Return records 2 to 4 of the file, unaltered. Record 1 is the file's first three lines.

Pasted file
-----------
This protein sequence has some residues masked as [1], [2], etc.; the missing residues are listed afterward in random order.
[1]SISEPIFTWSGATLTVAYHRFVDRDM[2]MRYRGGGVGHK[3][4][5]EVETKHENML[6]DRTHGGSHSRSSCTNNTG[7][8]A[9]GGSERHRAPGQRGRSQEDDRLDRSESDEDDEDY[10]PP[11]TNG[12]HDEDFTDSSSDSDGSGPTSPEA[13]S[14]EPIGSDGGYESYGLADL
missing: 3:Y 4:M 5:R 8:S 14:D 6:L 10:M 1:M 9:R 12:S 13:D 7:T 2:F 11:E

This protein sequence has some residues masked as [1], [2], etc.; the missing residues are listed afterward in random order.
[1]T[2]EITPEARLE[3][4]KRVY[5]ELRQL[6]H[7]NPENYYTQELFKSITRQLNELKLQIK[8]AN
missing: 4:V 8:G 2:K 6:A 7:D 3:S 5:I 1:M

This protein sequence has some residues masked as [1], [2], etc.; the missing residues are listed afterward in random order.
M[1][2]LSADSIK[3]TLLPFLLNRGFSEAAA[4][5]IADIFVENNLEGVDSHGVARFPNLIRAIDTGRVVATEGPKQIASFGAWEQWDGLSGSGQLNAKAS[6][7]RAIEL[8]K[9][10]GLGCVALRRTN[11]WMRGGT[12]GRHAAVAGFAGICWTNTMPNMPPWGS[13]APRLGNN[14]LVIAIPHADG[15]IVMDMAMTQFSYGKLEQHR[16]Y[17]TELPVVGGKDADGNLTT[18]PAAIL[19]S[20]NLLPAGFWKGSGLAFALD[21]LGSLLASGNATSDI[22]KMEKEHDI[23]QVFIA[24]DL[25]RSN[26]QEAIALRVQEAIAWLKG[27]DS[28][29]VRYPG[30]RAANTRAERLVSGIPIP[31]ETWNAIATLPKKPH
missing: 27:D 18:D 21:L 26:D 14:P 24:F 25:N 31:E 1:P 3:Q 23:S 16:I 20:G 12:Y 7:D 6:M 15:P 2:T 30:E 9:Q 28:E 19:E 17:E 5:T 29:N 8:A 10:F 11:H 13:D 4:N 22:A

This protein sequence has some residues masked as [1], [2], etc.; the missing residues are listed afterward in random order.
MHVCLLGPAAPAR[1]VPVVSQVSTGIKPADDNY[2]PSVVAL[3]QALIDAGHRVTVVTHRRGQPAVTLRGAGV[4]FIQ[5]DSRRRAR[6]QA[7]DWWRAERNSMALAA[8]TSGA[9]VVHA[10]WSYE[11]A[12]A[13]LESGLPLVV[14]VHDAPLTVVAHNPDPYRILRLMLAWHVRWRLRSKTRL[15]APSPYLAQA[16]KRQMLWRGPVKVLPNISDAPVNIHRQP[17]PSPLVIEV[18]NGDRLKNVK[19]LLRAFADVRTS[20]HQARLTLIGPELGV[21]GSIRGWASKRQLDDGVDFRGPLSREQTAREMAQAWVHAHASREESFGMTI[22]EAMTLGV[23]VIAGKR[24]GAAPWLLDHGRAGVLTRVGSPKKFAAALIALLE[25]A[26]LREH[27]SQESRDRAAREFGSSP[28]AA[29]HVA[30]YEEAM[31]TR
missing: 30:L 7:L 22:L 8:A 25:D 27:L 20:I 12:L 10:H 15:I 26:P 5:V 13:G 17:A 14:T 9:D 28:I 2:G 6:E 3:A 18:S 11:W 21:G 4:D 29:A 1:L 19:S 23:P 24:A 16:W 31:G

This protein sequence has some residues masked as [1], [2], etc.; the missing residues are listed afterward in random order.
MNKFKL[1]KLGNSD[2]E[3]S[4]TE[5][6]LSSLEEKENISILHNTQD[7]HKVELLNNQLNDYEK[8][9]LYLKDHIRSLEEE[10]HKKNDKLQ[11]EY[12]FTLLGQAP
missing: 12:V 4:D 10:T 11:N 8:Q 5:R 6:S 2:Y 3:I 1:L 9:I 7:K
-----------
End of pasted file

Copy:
This protein sequence has some residues masked as [1], [2], etc.; the missing residues are listed afterward in random order.
[1]T[2]EITPEARLE[3][4]KRVY[5]ELRQL[6]H[7]NPENYYTQELFKSITRQLNELKLQIK[8]AN
missing: 4:V 8:G 2:K 6:A 7:D 3:S 5:I 1:M

This protein sequence has some residues masked as [1], [2], etc.; the missing residues are listed afterward in random order.
M[1][2]LSADSIK[3]TLLPFLLNRGFSEAAA[4][5]IADIFVENNLEGVDSHGVARFPNLIRAIDTGRVVATEGPKQIASFGAWEQWDGLSGSGQLNAKAS[6][7]RAIEL[8]K[9][10]GLGCVALRRTN[11]WMRGGT[12]GRHAAVAGFAGICWTNTMPNMPPWGS[13]APRLGNN[14]LVIAIPHADG[15]IVMDMAMTQFSYGKLEQHR[16]Y[17]TELPVVGGKDADGNLTT[18]PAAIL[19]S[20]NLLPAGFWKGSGLAFALD[21]LGSLLASGNATSDI[22]KMEKEHDI[23]QVFIA[24]DL[25]RSN[26]QEAIALRVQEAIAWLKG[27]DS[28][29]VRYPG[30]RAANTRAERLVSGIPIP[31]ETWNAIATLPKKPH
missing: 27:D 18:D 21:L 26:D 14:P 24:F 25:N 31:E 1:P 3:Q 23:S 16:I 20:G 12:Y 7:D 6:M 15:P 2:T 30:E 9:Q 28:E 19:E 17:E 5:T 29:N 8:A 10:F 11:H 13:D 4:N 22:A

This protein sequence has some residues masked as [1], [2], etc.; the missing residues are listed afterward in random order.
MHVCLLGPAAPAR[1]VPVVSQVSTGIKPADDNY[2]PSVVAL[3]QALIDAGHRVTVVTHRRGQPAVTLRGAGV[4]FIQ[5]DSRRRAR[6]QA[7]DWWRAERNSMALAA[8]TSGA[9]VVHA[10]WSYE[11]A[12]A[13]LESGLPLVV[14]VHDAPLTVVAHNPDPYRILRLMLAWHVRWRLRSKTRL[15]APSPYLAQA[16]KRQMLWRGPVKVLPNISDAPVNIHRQP[17]PSPLVIEV[18]NGDRLKNVK[19]LLRAFADVRTS[20]HQARLTLIGPELGV[21]GSIRGWASKRQLDDGVDFRGPLSREQTAREMAQAWVHAHASREESFGMTI[22]EAMTLGV[23]VIAGKR[24]GAAPWLLDHGRAGVLTRVGSPKKFAAALIALLE[25]A[26]LREH[27]SQESRDRAAREFGSSP[28]AA[29]HVA[30]YEEAM[31]TR
missing: 30:L 7:L 22:L 8:A 25:D 27:L 20:I 12:L 10:H 15:I 26:P 5:V 13:G 17:A 14:T 9:D 28:I 2:G 6:E 3:A 18:S 11:W 21:G 4:D 29:A 1:L 19:S 23:P 24:A 16:W 31:G